Alice in Wonderland (1985 film)

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Alice in Wonderland
Alice in wondrl.jpg
DVD cover
Based onAlice's Adventures in Wonderland and Through the Looking-Glass
by Lewis Carroll
Written byLewis Carroll
Paul Zindel
Directed byHarry Harris
StarringNatalie Gregory
Red Buttons
Anthony Newley
Jayne Meadows
Carol Channing
Sammy Davis Jr.
Roddy McDowall
Ann Jillian
Pat Morita
Robert Morley
Theme music composerStephen Deutsch
Morton Stevens
Country of originUnited States
Original languageEnglish
ProducersIrwin Allen
George E. Swink (associate producer)
Production locations880 La Loma Rd., Pasadena, California
Metro-Goldwyn-Mayer Studios - 10202 W. Washington Blvd., Culver City, California
CinematographyFred J. Koenekamp
EditorRichard E. Rabjohn
Running time187 minutes
Production companiesIrwin Allen Productions
Columbia Pictures Television
DistributorSony Pictures Television
Original networkCBS
Picture formatColor (Metrocolor)
Audio formatMono
Original releaseDecember 9 (1985-12-09) –
December 10, 1985 (1985-12-10)

Alice in Wonderland is a 1985 American two-part made-for-television adventure family fantasy musical film of Lewis Carroll's books Alice's Adventures in Wonderland (1865) and Through the Looking-Glass (1871). An Irwin Allen production, it used a huge all-star cast of notable actors and actresses. The title role was played by Natalie Gregory, who wore a blonde wig for this miniseries. Alice in Wonderland was first telecast December 9, 1985, (part one) and December 10, 1985 (part two), at 8:00pm EST on CBS.

It was filmed in Los Angeles at the MGM Studios (now known as Sony Pictures Studios) in Culver City over a 55-day period from March 12, 1985, to May 28 of that same year. Additional filming took place at Malibu Beach for the oysters scene, and establishing shots of Alice's house took place at the S. S. Hinds Estate, also in the Los Angeles area.[1]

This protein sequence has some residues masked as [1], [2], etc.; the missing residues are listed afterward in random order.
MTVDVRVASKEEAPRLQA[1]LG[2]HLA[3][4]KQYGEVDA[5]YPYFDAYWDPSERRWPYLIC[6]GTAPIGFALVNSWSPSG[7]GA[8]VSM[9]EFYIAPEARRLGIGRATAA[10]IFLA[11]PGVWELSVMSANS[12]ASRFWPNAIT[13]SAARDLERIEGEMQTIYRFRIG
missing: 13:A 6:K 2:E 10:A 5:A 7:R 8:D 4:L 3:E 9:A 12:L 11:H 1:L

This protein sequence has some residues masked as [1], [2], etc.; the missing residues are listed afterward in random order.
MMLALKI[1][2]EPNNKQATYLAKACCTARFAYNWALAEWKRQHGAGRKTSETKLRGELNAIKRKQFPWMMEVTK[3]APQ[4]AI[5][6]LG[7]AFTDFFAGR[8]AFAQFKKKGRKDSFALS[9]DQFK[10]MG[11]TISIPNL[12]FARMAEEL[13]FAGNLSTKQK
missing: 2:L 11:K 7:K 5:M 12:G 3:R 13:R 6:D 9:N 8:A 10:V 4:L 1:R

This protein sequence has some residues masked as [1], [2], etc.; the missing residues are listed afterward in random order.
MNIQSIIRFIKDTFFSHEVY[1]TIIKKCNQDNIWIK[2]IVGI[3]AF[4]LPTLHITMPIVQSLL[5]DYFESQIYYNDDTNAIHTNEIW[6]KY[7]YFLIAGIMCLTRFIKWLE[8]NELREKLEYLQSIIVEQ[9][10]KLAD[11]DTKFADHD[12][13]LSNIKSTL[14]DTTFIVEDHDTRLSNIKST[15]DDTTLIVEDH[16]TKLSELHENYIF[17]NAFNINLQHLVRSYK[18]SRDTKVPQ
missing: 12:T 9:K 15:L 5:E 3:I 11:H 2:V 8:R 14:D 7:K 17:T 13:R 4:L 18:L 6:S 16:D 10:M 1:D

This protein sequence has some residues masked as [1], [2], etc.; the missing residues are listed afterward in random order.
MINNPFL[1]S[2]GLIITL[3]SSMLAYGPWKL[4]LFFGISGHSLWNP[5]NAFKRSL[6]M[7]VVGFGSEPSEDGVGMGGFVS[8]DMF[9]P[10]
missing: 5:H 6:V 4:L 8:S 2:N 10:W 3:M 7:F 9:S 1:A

Part 1 – Alice in Wonderland[edit]

After helping her mother set the table for tea time, Alice goes outside to see her sister and play with her kitten, Dinah. The White Rabbit comes running by, saying he's late. Wondering where he is going, Alice follows him and tumbles into his hole.

Alice finds herself in a hall with many doors, all of them locked. On a table is a key which she can use to open one small door. A small bottle appears labeled "Drink Me." By drinking from the bottle, she shrinks to the right size for the door, but can no longer reach the key to open it. She then eats a little cake, which makes her grow to over nine feet tall. Frustrated, Alice begins to cry. The White Rabbit appears, but frightened of the giant Alice, runs away dropping his fan and gloves. Using the fan makes Alice shrink again, which takes her diving in her pool of tears, where she meets The Lory Bird, The Dodo Bird and the Mouse, who tells her why he hates dogs and cats ("I Hate Dogs and Cats").